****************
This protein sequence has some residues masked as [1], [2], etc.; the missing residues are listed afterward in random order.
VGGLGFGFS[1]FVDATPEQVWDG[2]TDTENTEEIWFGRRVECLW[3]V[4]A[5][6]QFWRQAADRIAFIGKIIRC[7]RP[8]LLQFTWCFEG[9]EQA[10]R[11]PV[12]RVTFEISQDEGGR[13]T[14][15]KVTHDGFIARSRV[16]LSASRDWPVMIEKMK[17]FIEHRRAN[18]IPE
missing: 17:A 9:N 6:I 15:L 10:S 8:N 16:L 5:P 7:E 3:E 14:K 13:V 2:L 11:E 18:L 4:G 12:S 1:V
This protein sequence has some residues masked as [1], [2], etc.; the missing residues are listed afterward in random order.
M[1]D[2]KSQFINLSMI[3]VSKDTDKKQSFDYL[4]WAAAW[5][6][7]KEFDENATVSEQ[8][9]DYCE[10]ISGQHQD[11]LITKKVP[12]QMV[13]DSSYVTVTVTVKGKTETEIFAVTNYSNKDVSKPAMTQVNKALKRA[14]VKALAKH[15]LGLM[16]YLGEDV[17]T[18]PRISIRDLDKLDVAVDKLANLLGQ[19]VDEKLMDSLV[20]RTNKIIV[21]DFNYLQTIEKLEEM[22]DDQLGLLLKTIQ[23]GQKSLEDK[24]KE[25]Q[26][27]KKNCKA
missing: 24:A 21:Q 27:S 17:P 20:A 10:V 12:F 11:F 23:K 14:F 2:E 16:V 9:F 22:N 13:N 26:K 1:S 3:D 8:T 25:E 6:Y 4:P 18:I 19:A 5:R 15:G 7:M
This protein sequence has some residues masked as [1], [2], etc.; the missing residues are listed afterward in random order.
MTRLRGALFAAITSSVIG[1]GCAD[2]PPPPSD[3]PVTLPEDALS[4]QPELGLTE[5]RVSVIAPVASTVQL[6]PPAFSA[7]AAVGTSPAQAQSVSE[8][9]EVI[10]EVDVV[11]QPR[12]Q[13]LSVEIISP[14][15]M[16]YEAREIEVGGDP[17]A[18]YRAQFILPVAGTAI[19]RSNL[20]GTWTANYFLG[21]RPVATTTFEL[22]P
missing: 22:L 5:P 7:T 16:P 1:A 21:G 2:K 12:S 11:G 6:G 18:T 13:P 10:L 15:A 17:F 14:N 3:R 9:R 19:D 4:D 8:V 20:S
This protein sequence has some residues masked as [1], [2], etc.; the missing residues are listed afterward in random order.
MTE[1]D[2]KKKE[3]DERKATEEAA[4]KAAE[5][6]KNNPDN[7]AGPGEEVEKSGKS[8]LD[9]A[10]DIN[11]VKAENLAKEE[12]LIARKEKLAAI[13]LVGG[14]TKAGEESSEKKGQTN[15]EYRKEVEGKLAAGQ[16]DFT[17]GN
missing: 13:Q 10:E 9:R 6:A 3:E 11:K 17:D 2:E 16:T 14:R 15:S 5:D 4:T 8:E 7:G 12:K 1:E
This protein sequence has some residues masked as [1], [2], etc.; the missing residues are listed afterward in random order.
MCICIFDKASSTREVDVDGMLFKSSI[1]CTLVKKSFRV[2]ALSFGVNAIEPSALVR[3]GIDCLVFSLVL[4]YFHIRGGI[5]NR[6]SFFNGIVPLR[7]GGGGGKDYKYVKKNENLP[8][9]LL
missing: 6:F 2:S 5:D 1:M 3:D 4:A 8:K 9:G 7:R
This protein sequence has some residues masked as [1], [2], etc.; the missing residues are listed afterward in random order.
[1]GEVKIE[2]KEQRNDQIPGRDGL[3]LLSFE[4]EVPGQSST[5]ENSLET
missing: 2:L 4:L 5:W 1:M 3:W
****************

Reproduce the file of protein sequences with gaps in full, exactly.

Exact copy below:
This protein sequence has some residues masked as [1], [2], etc.; the missing residues are listed afterward in random order.
VGGLGFGFS[1]FVDATPEQVWDG[2]TDTENTEEIWFGRRVECLW[3]V[4]A[5][6]QFWRQAADRIAFIGKIIRC[7]RP[8]LLQFTWCFEG[9]EQA[10]R[11]PV[12]RVTFEISQDEGGR[13]T[14][15]KVTHDGFIARSRV[16]LSASRDWPVMIEKMK[17]FIEHRRAN[18]IPE
missing: 17:A 9:N 6:I 15:L 10:S 8:N 16:L 5:P 7:E 3:E 14:K 13:V 2:L 11:E 18:L 4:G 12:S 1:V
This protein sequence has some residues masked as [1], [2], etc.; the missing residues are listed afterward in random order.
M[1]D[2]KSQFINLSMI[3]VSKDTDKKQSFDYL[4]WAAAW[5][6][7]KEFDENATVSEQ[8][9]DYCE[10]ISGQHQD[11]LITKKVP[12]QMV[13]DSSYVTVTVTVKGKTETEIFAVTNYSNKDVSKPAMTQVNKALKRA[14]VKALAKH[15]LGLM[16]YLGEDV[17]T[18]PRISIRDLDKLDVAVDKLANLLGQ[19]VDEKLMDSLV[20]RTNKIIV[21]DFNYLQTIEKLEEM[22]DDQLGLLLKTIQ[23]GQKSLEDK[24]KE[25]Q[26][27]KKNCKA
missing: 24:A 21:Q 27:S 17:P 20:A 10:V 12:F 11:F 23:K 14:F 2:E 16:V 9:F 22:N 13:N 26:K 1:S 3:D 8:T 25:E 6:Y 4:P 18:I 19:A 5:R 15:G 7:M
This protein sequence has some residues masked as [1], [2], etc.; the missing residues are listed afterward in random order.
MTRLRGALFAAITSSVIG[1]GCAD[2]PPPPSD[3]PVTLPEDALS[4]QPELGLTE[5]RVSVIAPVASTVQL[6]PPAFSA[7]AAVGTSPAQAQSVSE[8][9]EVI[10]EVDVV[11]QPR[12]Q[13]LSVEIISP[14][15]M[16]YEAREIEVGGDP[17]A[18]YRAQFILPVAGTAI[19]RSNL[20]GTWTANYFLG[21]RPVATTTFEL[22]P
missing: 22:L 5:P 7:T 16:P 1:A 21:G 2:K 12:S 11:G 6:G 18:T 13:P 10:L 15:A 17:F 14:N 3:R 9:R 19:D 4:D 8:V 20:S
This protein sequence has some residues masked as [1], [2], etc.; the missing residues are listed afterward in random order.
MTE[1]D[2]KKKE[3]DERKATEEAA[4]KAAE[5][6]KNNPDN[7]AGPGEEVEKSGKS[8]LD[9]A[10]DIN[11]VKAENLAKEE[12]LIARKEKLAAI[13]LVGG[14]TKAGEESSEKKGQTN[15]EYRKEVEGKLAAGQ[16]DFT[17]GN
missing: 13:Q 10:E 9:R 6:A 3:E 11:K 17:D 2:E 16:T 14:R 15:S 5:D 4:T 8:E 7:G 12:K 1:E
This protein sequence has some residues masked as [1], [2], etc.; the missing residues are listed afterward in random order.
MCICIFDKASSTREVDVDGMLFKSSI[1]CTLVKKSFRV[2]ALSFGVNAIEPSALVR[3]GIDCLVFSLVL[4]YFHIRGGI[5]NR[6]SFFNGIVPLR[7]GGGGGKDYKYVKKNENLP[8][9]LL
missing: 6:F 2:S 5:D 1:M 3:D 4:A 8:K 9:G 7:R
This protein sequence has some residues masked as [1], [2], etc.; the missing residues are listed afterward in random order.
[1]GEVKIE[2]KEQRNDQIPGRDGL[3]LLSFE[4]EVPGQSST[5]ENSLET
missing: 2:L 4:L 5:W 1:M 3:W